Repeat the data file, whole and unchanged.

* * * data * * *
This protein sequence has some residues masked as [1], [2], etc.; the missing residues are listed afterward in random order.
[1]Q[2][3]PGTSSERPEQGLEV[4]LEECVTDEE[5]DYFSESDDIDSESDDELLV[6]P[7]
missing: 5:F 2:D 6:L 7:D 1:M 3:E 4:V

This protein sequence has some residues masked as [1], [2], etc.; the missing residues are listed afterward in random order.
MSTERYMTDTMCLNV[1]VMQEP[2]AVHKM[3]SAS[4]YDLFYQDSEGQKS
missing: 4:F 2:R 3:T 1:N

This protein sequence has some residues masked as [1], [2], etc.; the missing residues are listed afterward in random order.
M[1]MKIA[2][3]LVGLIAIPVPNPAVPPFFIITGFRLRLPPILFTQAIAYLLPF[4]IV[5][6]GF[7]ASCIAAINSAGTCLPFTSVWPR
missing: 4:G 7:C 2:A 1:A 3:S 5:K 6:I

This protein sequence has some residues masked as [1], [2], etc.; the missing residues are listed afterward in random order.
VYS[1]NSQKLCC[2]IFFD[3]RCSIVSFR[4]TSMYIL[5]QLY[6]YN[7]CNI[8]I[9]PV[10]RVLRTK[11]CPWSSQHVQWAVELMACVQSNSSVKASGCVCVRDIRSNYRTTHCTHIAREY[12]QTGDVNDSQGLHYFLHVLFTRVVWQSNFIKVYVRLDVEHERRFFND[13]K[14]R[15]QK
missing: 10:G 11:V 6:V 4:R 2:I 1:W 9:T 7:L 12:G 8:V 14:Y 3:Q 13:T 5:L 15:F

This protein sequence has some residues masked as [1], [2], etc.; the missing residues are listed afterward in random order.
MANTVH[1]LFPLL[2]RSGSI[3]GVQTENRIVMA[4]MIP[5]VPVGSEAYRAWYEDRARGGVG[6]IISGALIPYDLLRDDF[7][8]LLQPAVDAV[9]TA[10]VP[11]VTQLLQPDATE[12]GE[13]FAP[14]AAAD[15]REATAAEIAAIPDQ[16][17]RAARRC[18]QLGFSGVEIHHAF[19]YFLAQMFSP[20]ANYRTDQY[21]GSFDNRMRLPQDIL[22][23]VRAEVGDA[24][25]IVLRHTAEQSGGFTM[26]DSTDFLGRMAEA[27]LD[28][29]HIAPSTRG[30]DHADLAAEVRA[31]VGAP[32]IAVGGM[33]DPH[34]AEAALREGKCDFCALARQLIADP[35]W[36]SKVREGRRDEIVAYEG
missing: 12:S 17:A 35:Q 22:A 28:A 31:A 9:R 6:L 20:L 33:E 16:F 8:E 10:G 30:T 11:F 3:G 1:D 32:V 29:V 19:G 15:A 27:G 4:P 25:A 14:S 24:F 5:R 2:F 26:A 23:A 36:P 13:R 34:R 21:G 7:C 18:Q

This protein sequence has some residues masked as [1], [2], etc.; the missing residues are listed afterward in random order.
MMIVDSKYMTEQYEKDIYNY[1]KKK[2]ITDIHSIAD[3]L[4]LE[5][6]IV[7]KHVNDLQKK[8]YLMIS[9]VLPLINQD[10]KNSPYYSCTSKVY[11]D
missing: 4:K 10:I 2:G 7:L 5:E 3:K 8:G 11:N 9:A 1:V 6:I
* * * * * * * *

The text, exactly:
This protein sequence has some residues masked as [1], [2], etc.; the missing residues are listed afterward in random order.
[1]Q[2][3]PGTSSERPEQGLEV[4]LEECVTDEE[5]DYFSESDDIDSESDDELLV[6]P[7]
missing: 5:F 2:D 6:L 7:D 1:M 3:E 4:V

This protein sequence has some residues masked as [1], [2], etc.; the missing residues are listed afterward in random order.
MSTERYMTDTMCLNV[1]VMQEP[2]AVHKM[3]SAS[4]YDLFYQDSEGQKS
missing: 4:F 2:R 3:T 1:N

This protein sequence has some residues masked as [1], [2], etc.; the missing residues are listed afterward in random order.
M[1]MKIA[2][3]LVGLIAIPVPNPAVPPFFIITGFRLRLPPILFTQAIAYLLPF[4]IV[5][6]GF[7]ASCIAAINSAGTCLPFTSVWPR
missing: 4:G 7:C 2:A 1:A 3:S 5:K 6:I

This protein sequence has some residues masked as [1], [2], etc.; the missing residues are listed afterward in random order.
VYS[1]NSQKLCC[2]IFFD[3]RCSIVSFR[4]TSMYIL[5]QLY[6]YN[7]CNI[8]I[9]PV[10]RVLRTK[11]CPWSSQHVQWAVELMACVQSNSSVKASGCVCVRDIRSNYRTTHCTHIAREY[12]QTGDVNDSQGLHYFLHVLFTRVVWQSNFIKVYVRLDVEHERRFFND[13]K[14]R[15]QK
missing: 10:G 11:V 6:V 4:R 2:I 1:W 9:T 7:L 12:G 8:V 14:Y 3:Q 13:T 5:L 15:F

This protein sequence has some residues masked as [1], [2], etc.; the missing residues are listed afterward in random order.
MANTVH[1]LFPLL[2]RSGSI[3]GVQTENRIVMA[4]MIP[5]VPVGSEAYRAWYEDRARGGVG[6]IISGALIPYDLLRDDF[7][8]LLQPAVDAV[9]TA[10]VP[11]VTQLLQPDATE[12]GE[13]FAP[14]AAAD[15]REATAAEIAAIPDQ[16][17]RAARRC[18]QLGFSGVEIHHAF[19]YFLAQMFSP[20]ANYRTDQY[21]GSFDNRMRLPQDIL[22][23]VRAEVGDA[24][25]IVLRHTAEQSGGFTM[26]DSTDFLGRMAEA[27]LD[28][29]HIAPSTRG[30]DHADLAAEVRA[31]VGAP[32]IAVGGM[33]DPH[34]AEAALREGKCDFCALARQLIADP[35]W[36]SKVREGRRDEIVAYEG
missing: 12:S 17:A 35:Q 22:A 28:A 31:A 9:R 6:L 20:L 33:E 16:F 8:E 10:G 30:T 11:F 3:G 1:D 32:V 29:V 19:G 15:A 27:G 4:P 25:A 14:S 24:F 5:R 2:F 26:A 23:A 36:P 13:R 34:R 21:G 7:C 18:Q

This protein sequence has some residues masked as [1], [2], etc.; the missing residues are listed afterward in random order.
MMIVDSKYMTEQYEKDIYNY[1]KKK[2]ITDIHSIAD[3]L[4]LE[5][6]IV[7]KHVNDLQKK[8]YLMIS[9]VLPLINQD[10]KNSPYYSCTSKVY[11]D
missing: 4:K 10:I 2:G 7:L 5:E 3:K 8:G 11:N 9:A 1:V 6:I